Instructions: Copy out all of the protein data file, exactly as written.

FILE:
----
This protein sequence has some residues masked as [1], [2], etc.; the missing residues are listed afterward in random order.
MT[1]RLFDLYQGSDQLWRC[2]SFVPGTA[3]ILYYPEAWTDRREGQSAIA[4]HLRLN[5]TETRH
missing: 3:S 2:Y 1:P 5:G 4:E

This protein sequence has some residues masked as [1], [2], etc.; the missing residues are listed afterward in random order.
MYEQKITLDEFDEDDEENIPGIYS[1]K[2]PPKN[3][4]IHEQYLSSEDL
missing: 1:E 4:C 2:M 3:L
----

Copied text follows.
This protein sequence has some residues masked as [1], [2], etc.; the missing residues are listed afterward in random order.
MT[1]RLFDLYQGSDQLWRC[2]SFVPGTA[3]ILYYPEAWTDRREGQSAIA[4]HLRLN[5]TETRH
missing: 3:S 2:Y 1:P 5:G 4:E

This protein sequence has some residues masked as [1], [2], etc.; the missing residues are listed afterward in random order.
MYEQKITLDEFDEDDEENIPGIYS[1]K[2]PPKN[3][4]IHEQYLSSEDL
missing: 1:E 4:C 2:M 3:L